Prosecutors Argue Timeline Disproves Darius Miles’ Self-Defense Claim
Prosecutors say the very timeline of events leading up to a deadly shooting on the Tuscaloosa Strip earlier this year rules out the defendant's claim he was acting in self-defense.
That is the core of a short and simple response that District Attorney Hays Webb, Chief Assistant DA Paula Whitley and Assistant DA Corey Seale filed Wednesday in the capital murder case against former Alabama basketball player Darius Miles.
The Thread has extensively covered the case since its inception in the predawn hours of January 15th, 2023, when 23-year-old Jamea Harris was killed during a shootout on Grace Street near its intersection with University Boulevard on the Strip.
As we reported earlier this month, defense attorneys for Miles are asking Circuit Judge Daniel Pruet to dismiss the capital murder case against the former basketball player, who has been jailed without bond since the day after the shooting.
They say Miles saw his lifelong friend Michael Davis in a disagreement with Harris's boyfriend Cedric Johnson, and saw Johnson arm himself with a large-caliber revolver immediately after.
His lawyers said Miles was afraid for his life when he texted his teammate Brandon Miller and asked him to bring a gun Miles legally owned to where they were on the Strip.
A short time later, he gave that handgun to Michael Davis, who traded shots with Cedric Johnson moments later - Jamea Harris was struck and killed in the process. One bullet hit Davis in the shoulder, and another grazed him before everyone fled the scene.
The trio of prosecutors responded to the defense attorney's case for self-defense by arguing that around 10 minutes passed between the moment Miles texted Miller asking for the gun around 1:35 a.m. and the moment the first shot was fired.
"In general, Alabama law endorses the use of deadly physical force by one citizen against another when that individual reasonably apprehends the need to now use such force to counter similar force now being used by another," Webb and the others wrote, adding the emphasis.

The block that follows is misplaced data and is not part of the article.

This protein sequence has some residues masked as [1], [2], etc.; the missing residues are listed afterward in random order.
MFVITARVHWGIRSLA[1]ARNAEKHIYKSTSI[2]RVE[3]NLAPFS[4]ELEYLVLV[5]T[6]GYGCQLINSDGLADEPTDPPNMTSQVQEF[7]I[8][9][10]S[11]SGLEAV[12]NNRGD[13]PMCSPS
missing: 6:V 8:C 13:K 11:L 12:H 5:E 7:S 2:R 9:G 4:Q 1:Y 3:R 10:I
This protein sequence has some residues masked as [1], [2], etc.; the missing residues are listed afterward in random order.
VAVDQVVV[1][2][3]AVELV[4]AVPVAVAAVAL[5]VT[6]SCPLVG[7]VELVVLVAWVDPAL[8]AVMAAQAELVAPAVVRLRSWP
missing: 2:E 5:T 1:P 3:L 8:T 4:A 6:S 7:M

Webb says Miles was not in imminent danger, which he said precedent defines as "immediate danger, such as must be immediately met, such as cannot be guarded against by calling for the assistance of others or the protection of the law."
"Testimony demonstrated that Miles had time to walk with, talk with, and provide a gun to the shooter, Michael Davis, after any possible perceived threat," the district attorneys wrote. "In the legal context, self-defense has a very narrow application, and the state endorses the killing by one citizen of another only in the most limited of circumstances. By action and subsequent statement, and to the extent he perceived any threat at all, Miles did not evince any imminent fear for himself or for another. To the contrary, whatever he was thinking, by taking the time to arm another Miles demonstrated an awareness that there was no immediate threat."
"The state of Alabama values human life and has long recognized that such 'life must not be sacrificed under the apprehension of a prospective probable danger even in the near future.'" Webb and the others concluded. "Thus, the defense claim that Miles acted in self-defense and is immune from prosecution fails upon its very nature."
It now falls to Judge Pruet to rule on the motion to dismiss the case against Miles. If he denies the motion and proceedings continue, Pruet has signaled he may be open to reconsidering his earlier rulings to deny bond to Miles and his co-defendant Davis.
For updates on the case as they develop, stay connected to the Tuscaloosa Thread.
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